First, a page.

Did Maureen Dowd commit a firing offense by, she says, inadvertently lifting a paragraph from Talking Points Memo? I don't think so, but what happens hardly reflects well on Dowd or her column.
To recap: Dowd's Sunday column on the debate over torture contained a paragraph taken nearly word-for-word from a post by Josh Marshall. When a TPMCafe blogger pointed this out, Dowd quickly admitted error and properly attributed the relevant paragraph. The Times ran a correction.
End of story? Surely that's what the Times and Dowd want, and in all probability their quick response - far superior to the grudging, circle-the-wagons responses to similar problems in the past - will be effective.
But the response raised more questions than it answers. Critics are focusing on the fact of Marshall's words showing up in Dowd's column. But in some sense that's irrelevant. If she had known that paragraph came from TPM, it's unlikely she would have reprinted it without attribution. (On Imus today, Frank Rich cited this as a reason in her defense.)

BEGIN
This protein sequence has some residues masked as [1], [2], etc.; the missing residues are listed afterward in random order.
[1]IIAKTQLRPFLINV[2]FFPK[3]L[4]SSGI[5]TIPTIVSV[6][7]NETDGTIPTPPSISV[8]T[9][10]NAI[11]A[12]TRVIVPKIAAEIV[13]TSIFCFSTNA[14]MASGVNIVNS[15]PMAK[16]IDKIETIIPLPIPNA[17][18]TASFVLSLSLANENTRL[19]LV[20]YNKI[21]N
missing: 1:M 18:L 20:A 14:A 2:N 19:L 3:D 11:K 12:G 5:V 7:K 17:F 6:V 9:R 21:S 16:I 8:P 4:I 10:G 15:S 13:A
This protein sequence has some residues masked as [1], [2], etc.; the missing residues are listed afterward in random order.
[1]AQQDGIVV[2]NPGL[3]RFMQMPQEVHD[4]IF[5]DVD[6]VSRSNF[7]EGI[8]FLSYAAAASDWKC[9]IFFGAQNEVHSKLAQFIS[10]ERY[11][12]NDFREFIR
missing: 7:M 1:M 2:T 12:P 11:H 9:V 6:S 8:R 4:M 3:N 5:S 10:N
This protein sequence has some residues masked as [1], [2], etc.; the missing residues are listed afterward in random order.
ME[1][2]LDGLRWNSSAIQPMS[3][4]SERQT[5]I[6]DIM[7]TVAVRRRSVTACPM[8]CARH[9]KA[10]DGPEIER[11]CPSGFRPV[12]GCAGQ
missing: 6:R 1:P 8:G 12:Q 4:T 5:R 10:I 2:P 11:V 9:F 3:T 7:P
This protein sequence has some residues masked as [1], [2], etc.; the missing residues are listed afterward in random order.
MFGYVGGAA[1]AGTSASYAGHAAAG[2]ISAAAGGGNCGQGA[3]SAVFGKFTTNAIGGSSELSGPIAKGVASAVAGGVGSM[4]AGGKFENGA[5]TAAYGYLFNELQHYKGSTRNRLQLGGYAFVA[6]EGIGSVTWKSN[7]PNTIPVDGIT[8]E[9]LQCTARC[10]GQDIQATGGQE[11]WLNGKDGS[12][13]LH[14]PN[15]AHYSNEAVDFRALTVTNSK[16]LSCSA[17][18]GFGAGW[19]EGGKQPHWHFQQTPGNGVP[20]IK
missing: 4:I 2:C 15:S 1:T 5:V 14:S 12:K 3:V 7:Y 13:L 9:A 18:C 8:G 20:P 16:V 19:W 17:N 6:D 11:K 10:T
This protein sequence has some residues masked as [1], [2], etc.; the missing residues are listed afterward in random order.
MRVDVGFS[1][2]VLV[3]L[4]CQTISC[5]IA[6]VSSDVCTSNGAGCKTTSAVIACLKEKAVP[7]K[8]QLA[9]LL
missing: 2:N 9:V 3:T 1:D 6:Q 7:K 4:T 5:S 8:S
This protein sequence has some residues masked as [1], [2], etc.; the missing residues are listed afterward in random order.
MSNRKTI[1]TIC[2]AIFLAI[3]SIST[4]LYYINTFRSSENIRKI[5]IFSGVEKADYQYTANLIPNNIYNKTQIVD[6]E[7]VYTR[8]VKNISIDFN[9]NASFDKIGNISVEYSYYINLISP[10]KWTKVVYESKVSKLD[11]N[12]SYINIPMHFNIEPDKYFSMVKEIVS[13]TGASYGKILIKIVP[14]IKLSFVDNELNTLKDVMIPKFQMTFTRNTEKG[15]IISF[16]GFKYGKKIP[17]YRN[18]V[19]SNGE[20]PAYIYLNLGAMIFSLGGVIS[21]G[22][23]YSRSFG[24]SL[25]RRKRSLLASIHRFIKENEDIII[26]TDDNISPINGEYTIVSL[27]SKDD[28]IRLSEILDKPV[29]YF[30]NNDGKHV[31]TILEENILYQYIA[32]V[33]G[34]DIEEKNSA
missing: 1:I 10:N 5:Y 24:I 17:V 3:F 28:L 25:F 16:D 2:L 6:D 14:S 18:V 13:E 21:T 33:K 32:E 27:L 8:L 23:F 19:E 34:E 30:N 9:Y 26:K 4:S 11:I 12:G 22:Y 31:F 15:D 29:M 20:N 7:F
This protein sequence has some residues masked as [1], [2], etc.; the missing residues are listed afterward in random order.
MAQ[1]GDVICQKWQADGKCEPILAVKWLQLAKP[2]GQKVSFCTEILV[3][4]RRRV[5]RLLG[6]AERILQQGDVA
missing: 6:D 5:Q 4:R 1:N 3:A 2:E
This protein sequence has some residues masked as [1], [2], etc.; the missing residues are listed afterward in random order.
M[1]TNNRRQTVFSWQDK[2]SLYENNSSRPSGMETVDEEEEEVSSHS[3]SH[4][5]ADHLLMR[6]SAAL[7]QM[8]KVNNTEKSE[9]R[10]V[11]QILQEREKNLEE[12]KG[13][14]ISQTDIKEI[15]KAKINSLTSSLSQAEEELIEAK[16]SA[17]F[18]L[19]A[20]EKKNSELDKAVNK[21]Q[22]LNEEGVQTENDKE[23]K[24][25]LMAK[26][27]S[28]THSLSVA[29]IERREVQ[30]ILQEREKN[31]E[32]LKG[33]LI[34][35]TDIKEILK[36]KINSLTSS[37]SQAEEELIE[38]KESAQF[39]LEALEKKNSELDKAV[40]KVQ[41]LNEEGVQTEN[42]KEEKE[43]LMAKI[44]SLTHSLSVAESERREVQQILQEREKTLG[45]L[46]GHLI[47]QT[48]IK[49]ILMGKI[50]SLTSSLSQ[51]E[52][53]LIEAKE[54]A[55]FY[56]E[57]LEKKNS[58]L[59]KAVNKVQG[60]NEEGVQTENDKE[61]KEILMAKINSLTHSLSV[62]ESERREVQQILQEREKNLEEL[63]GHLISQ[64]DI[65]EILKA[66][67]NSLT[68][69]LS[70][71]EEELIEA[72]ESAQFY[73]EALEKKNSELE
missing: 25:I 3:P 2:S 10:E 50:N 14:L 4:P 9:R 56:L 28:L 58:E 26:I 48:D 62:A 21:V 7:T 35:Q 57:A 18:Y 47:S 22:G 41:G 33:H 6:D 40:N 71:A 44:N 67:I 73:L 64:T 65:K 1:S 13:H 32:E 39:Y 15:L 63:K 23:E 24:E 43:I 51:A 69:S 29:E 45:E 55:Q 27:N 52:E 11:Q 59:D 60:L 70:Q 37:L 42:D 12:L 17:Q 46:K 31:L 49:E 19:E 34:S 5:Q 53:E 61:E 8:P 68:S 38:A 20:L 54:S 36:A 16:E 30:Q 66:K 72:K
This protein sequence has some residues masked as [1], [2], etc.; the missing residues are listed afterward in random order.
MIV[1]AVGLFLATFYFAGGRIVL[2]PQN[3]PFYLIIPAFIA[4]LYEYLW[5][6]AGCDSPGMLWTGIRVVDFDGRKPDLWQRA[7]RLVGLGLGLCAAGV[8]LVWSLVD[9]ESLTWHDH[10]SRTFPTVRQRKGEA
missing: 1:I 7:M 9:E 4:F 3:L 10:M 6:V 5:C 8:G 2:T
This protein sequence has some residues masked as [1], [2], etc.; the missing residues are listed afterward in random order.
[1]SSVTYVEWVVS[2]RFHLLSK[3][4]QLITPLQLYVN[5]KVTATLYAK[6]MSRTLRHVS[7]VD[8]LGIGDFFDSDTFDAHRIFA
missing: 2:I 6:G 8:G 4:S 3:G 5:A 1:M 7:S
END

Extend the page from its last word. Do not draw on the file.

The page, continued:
But assuming her explanation is true, and she's soliciting input from friends and cutting-and-pasting it into columns, that's worse in some ways than cribbing from published work. It meets the dictionary definition of plagiarism: "a piece of writing that has been copied from someone else and is presented as being your own work." It's also lazy, shoddy journalism. And it's virtually undetectable.
Last year Dowd got into hot water for not attributing the reporting work of her assistant. Sunday's incident gives us an additional window on the slapdash way a MoDo column is assembled. Dowd could be using the vast resources and reach of the Times and her substantial writer's gifts to produce a great column. That's the whole idea, right? Instead, it looks like the faux-juices kids drink - perhaps 50% real Maureen Dowd, 50% other ingredients.
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